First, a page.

A senior source on London’s Crossrail project has told the BBC that the metro line could be delayed until spring 2021, pushing costs above the present estimate of $17.6bn.
The 118km line, which will link Shenfield in Essex with Heathrow airport and Reading, was to have opened at the end of last year. The physical infrastructure has been built and the delivery team is testing the line’s signalling systems. However, this "dynamic testing" phase is "proving more difficult than was first thought", according to the BBC’s unnamed source.
Once dynamic testing is complete, the final phase will be a kind of dress rehearsal, in which the entire system is operated without passengers.
The source said the best case scenario would be an opening in spring 2020 and the worst case a year after that.
Many of the stations along the line are incomplete, with Paddington (pictured) and Bond Street the furthest behind, but the main problems being encountered are in configuring Siemens’ signalling software to work with Bombardier’s trains.
The possibility of a delay to 2021 was also flagged in a report by the House of Commons’ Public Accounts Committee, published earlier this month.
This said: "Until a revised opening schedule has been agreed, we are not convinced that new services will start to run in 2020 as now hoped, nor that the additional £2.8bn of funding provided will be enough."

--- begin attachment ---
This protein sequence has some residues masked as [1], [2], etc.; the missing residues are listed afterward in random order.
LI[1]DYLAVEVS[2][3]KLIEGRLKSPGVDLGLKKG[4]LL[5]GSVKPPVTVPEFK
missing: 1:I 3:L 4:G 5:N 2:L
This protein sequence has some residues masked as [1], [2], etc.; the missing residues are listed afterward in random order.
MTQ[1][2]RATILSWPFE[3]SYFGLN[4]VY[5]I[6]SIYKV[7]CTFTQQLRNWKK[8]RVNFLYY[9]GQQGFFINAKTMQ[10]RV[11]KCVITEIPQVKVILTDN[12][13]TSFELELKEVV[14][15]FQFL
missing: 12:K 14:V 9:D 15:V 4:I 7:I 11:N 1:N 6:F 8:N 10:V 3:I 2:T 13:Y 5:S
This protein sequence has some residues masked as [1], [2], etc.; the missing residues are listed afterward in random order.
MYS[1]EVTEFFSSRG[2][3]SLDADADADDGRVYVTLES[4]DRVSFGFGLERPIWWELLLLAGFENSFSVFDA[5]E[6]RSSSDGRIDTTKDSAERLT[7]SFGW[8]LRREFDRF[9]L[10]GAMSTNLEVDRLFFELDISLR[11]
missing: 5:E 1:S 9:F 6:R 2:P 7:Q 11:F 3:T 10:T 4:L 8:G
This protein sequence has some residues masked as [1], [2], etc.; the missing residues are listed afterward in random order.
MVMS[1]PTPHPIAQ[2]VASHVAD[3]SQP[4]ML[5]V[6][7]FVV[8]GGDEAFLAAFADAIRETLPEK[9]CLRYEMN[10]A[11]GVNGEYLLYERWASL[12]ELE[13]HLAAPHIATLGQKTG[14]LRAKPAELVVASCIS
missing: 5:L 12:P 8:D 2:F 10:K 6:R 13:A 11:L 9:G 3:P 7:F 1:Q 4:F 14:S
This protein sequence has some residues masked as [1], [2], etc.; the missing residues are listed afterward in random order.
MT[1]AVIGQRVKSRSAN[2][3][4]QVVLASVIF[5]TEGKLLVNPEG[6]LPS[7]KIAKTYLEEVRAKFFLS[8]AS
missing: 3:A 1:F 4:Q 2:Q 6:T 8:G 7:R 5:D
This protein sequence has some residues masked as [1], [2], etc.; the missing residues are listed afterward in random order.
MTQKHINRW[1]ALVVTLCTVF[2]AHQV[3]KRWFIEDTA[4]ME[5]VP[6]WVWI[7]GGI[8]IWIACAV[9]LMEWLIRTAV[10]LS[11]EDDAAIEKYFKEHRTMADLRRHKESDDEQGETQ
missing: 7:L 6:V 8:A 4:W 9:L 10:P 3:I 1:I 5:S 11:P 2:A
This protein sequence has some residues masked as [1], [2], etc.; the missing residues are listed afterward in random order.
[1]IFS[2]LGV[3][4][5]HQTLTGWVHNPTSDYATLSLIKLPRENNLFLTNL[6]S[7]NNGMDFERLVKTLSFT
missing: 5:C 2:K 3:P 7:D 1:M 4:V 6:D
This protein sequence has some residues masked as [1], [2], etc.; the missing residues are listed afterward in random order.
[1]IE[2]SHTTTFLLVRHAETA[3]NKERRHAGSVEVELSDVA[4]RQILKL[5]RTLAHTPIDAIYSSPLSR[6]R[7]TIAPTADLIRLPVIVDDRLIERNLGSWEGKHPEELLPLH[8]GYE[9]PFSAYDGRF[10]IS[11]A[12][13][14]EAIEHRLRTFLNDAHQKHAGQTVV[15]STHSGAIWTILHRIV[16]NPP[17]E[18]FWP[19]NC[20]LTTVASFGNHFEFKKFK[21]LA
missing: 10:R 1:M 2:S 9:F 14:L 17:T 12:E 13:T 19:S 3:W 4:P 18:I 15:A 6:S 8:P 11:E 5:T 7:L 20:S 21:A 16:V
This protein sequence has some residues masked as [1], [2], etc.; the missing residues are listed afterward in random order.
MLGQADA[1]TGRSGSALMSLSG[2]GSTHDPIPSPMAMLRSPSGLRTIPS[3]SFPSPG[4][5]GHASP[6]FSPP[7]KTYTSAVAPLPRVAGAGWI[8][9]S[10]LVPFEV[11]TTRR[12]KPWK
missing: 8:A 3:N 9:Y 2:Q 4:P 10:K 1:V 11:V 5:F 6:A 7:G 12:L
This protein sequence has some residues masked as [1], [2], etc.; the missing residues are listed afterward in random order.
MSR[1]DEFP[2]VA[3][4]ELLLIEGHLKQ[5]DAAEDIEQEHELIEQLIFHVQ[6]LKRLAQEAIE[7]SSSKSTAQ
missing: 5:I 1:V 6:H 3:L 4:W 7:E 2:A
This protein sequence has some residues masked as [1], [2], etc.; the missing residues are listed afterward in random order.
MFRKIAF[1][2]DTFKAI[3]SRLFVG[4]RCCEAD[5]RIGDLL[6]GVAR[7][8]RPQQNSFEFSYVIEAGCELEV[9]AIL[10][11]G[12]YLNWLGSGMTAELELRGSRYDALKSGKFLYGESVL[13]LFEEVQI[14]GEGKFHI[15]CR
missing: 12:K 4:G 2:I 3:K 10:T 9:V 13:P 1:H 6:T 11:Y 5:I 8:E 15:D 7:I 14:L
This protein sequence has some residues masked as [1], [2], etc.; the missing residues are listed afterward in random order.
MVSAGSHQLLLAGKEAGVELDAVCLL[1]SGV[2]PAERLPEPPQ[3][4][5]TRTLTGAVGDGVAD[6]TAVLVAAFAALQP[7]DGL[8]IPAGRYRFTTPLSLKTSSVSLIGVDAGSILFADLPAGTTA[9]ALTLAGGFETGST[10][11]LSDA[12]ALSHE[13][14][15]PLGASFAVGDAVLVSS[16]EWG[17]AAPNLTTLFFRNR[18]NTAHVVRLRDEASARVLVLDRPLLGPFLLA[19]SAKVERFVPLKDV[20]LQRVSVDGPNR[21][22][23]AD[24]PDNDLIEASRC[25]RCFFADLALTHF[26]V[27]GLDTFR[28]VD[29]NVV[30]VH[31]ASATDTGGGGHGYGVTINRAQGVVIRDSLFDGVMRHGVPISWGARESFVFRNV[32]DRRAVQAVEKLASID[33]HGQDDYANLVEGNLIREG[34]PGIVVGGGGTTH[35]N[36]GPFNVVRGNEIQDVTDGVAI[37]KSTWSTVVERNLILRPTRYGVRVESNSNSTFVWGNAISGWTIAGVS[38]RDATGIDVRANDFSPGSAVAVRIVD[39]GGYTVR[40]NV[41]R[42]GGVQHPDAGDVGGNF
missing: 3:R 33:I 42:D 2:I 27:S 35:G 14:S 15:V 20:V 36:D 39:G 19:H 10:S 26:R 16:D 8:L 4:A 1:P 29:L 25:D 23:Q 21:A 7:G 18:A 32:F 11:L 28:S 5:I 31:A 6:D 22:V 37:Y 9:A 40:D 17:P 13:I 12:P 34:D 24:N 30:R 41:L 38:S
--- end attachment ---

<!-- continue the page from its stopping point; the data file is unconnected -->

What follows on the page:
The report criticised both the Department of Transport and Crossrail Limited, which is Transport for London’s delivery agency, for being unable to fully explain how the programme had been "allowed to unravel" or to "properly report the position of the programme and its risks".
It added "We are becoming increasingly alarmed at the continual shortcomings our work has highlighted in the Department’s project management and oversight of the railways and we will continue to look closely at progress with this programme."
The BBC suggests that the political importance of the scheme led to a culture where staff were reluctant to be the bearers of bad news.
The committee’s report notes that when one of its representatives visited a site in June 2018, they were told that the programme was on track.
"It was not until August 2018, four months before the central section was due to open, that there was any public recognition of the seriousness of the problems with the programme. Since then, it has become clear that the programme will be delayed by at least a year and forecast costs have potentially grown by nearly a fifth.
"There is an incongruity between how the programme can be described as performing so well and such significant issues emerging so quickly."
Image: Crossrail’s rendering of Paddington Station